Solar water heating kind of depends on how much cloud cover you experience in the country you live in, I have a vacuum tube water heater installed and supplies very hot (boiling) water all year round apart overcast days (which are rare in Malta where I live)
It's heating capacity is not affected by the outside temp, but by the amount of direct sunlight the tube can receive. So it could be a sunny day in cold weather and you'll get hot water. I doubt you could use solar power efficiently in the UK tho, I believe it's mainly overcast up there, right?
|Thread: Milling power feed|
Thanks Colin, pm sent.
Did you build your own motor adapter ring? If I'm not mistaken on the Ward website I read you can get one from Arceuro but I could not find any in their shop. What they have is the whole table with motor, maybe he was referring just that?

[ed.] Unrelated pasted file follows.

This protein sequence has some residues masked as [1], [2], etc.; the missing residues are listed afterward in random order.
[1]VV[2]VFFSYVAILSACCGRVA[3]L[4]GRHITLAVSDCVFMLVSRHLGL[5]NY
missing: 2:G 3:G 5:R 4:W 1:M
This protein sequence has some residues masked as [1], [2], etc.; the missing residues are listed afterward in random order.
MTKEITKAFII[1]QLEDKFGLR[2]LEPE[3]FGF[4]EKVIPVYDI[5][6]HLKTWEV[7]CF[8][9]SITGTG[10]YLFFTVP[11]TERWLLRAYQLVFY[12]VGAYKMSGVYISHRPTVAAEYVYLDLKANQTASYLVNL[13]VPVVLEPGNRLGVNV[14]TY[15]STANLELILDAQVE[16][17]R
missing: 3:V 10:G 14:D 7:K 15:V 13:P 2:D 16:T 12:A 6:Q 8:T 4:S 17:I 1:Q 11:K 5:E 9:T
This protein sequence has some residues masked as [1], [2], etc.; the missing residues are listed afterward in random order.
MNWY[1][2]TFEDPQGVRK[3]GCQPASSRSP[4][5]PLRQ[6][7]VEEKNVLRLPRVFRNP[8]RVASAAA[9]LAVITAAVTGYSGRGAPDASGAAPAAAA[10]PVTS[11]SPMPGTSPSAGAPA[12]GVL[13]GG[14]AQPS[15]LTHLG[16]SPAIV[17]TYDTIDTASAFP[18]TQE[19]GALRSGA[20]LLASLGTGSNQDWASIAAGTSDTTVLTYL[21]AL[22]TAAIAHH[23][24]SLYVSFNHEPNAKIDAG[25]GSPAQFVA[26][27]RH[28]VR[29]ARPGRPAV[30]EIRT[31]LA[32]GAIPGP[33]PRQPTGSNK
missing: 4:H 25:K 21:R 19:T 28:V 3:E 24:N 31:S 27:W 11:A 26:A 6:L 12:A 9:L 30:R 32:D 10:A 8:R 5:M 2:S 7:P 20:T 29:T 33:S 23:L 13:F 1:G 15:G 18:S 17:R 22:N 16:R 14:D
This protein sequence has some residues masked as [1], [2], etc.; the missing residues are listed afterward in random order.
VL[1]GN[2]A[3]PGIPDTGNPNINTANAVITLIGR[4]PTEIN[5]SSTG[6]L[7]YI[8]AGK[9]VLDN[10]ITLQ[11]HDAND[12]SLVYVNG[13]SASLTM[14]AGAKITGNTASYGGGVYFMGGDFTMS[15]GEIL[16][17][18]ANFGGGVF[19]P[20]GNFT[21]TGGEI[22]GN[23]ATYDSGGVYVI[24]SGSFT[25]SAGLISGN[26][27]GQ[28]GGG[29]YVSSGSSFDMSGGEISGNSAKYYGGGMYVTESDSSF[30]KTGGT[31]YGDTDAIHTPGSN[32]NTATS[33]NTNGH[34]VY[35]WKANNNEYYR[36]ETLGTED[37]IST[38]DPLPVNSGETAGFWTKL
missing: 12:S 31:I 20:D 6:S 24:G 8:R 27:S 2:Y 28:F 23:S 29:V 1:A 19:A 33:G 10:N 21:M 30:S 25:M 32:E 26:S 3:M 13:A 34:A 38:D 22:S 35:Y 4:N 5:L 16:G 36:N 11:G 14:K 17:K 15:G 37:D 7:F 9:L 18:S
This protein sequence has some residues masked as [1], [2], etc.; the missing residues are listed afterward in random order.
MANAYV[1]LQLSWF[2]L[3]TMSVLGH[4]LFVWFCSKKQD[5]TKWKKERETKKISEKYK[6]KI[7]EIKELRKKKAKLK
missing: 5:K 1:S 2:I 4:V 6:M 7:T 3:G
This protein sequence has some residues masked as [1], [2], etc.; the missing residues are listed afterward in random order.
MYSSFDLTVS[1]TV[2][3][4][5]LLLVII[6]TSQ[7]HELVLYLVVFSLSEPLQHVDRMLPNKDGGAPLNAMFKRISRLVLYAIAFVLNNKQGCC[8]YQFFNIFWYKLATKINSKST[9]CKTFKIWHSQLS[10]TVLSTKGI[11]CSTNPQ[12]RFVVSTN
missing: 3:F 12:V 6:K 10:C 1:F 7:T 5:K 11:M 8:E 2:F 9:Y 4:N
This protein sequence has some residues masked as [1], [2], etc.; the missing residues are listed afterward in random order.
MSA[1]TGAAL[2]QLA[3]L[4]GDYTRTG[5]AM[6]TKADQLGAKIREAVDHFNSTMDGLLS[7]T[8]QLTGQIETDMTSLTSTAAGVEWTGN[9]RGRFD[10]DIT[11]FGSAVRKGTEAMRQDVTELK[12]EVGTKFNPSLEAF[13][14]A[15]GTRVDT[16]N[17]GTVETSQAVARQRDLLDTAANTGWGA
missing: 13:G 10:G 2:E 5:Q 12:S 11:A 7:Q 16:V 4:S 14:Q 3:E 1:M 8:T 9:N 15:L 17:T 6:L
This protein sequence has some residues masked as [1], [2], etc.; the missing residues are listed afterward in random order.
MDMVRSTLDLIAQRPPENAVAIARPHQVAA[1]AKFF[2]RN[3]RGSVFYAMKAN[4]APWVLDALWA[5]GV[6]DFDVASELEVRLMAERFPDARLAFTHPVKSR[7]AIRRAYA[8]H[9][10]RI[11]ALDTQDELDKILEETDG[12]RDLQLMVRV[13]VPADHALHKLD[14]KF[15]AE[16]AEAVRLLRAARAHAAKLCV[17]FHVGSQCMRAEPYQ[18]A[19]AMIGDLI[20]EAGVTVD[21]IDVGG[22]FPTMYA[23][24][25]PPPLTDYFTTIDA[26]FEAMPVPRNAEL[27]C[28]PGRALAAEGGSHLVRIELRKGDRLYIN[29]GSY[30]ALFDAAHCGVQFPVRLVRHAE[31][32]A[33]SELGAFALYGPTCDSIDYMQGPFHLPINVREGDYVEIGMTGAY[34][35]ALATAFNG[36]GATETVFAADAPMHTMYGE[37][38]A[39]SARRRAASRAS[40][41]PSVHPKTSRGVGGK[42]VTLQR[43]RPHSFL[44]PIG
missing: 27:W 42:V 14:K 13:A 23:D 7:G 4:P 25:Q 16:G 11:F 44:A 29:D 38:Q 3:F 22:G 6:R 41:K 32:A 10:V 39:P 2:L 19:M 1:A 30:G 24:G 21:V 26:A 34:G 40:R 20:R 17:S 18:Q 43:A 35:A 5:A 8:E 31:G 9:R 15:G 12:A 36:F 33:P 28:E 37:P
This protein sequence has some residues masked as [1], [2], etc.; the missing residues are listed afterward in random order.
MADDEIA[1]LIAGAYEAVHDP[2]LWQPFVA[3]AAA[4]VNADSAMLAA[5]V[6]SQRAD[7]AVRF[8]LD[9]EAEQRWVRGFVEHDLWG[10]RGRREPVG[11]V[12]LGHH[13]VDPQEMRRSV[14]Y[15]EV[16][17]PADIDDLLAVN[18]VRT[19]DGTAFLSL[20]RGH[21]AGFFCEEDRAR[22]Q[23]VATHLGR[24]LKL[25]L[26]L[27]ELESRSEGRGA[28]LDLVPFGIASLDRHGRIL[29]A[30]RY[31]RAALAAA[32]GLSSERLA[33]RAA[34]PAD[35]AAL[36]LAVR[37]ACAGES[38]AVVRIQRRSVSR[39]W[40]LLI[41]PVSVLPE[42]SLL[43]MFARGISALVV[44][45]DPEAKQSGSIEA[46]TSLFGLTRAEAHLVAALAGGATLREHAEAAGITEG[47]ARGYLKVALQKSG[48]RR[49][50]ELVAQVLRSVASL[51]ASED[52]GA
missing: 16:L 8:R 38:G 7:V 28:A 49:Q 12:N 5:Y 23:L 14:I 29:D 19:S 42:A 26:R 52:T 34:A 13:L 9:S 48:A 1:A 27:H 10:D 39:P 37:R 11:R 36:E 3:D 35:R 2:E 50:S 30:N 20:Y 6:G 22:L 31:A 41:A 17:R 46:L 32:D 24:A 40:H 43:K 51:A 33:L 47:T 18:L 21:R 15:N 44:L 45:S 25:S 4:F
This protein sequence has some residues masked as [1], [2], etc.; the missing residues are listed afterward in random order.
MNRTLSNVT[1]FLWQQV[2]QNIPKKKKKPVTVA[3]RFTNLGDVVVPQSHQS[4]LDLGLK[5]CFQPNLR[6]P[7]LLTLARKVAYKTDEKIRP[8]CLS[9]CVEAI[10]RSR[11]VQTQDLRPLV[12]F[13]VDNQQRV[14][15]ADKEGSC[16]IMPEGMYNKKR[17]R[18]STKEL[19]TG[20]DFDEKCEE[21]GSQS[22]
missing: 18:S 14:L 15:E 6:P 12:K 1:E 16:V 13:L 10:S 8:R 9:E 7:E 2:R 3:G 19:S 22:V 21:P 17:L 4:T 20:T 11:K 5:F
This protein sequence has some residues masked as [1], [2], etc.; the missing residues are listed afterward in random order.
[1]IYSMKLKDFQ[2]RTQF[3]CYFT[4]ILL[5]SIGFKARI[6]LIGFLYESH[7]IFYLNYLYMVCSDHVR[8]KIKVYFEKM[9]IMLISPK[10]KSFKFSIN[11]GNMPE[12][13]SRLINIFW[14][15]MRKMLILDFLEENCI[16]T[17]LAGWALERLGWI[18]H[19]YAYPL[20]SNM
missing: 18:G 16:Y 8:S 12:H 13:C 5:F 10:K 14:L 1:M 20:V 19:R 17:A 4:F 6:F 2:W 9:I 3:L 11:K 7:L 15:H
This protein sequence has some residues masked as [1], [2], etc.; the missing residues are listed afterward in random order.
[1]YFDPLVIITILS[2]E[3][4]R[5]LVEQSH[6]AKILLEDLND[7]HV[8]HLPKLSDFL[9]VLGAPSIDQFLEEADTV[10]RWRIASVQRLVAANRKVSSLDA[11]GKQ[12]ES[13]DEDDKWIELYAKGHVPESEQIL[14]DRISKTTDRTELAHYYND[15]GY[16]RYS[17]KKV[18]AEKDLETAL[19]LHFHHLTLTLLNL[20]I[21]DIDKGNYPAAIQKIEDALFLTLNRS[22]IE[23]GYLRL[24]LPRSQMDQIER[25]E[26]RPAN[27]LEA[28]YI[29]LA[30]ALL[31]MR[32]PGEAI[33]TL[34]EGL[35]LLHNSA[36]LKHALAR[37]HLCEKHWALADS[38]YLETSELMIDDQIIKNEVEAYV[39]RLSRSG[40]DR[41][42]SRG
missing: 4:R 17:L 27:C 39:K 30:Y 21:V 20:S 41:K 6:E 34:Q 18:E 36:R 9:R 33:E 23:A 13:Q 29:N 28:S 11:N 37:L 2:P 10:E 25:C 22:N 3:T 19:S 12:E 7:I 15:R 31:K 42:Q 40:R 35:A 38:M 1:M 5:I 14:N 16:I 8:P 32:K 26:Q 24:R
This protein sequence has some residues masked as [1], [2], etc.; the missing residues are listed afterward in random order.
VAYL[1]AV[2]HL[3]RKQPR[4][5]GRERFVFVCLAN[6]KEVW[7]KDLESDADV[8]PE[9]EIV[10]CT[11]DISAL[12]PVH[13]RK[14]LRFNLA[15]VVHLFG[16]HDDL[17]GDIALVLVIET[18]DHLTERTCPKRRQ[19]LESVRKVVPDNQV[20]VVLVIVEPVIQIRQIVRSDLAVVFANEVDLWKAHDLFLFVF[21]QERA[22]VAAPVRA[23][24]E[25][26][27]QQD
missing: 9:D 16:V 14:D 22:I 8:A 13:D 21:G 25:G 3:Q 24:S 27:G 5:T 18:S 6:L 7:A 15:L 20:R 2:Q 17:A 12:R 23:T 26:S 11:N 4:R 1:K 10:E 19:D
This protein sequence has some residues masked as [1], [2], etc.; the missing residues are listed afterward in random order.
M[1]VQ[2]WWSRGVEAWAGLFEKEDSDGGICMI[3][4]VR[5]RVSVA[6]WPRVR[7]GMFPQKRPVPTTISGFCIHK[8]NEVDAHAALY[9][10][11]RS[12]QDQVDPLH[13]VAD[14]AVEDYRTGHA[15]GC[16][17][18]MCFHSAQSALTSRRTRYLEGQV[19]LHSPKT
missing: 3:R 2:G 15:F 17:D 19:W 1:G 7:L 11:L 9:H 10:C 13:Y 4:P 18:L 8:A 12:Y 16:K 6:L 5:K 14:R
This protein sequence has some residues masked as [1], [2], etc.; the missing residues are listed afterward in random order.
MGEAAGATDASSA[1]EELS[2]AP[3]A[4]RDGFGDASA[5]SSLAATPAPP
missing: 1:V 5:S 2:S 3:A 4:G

Sorry about that, I edited the video and thought I saved it, but apparently instead I deleted it!
Here it goes again...
Thanks for pointing me in the right direction. I was searching for a stepper motor angle controller and could not find anything which I could use in this application.
The Ward controller is just what I need, ready built PCB is even better. I could use your spreadsheet Colin thanks. Just spied in your album and saw a couple of photos of the front panel, nice work!
Now that the powerfeed project is ready I got a couple of related projects I can start with.
The first should be simple enough, a powering the milling head. Will use a nema23 similar to the one used on x-axis, and rather than using a separate controller I'll use the same one for the x-axis.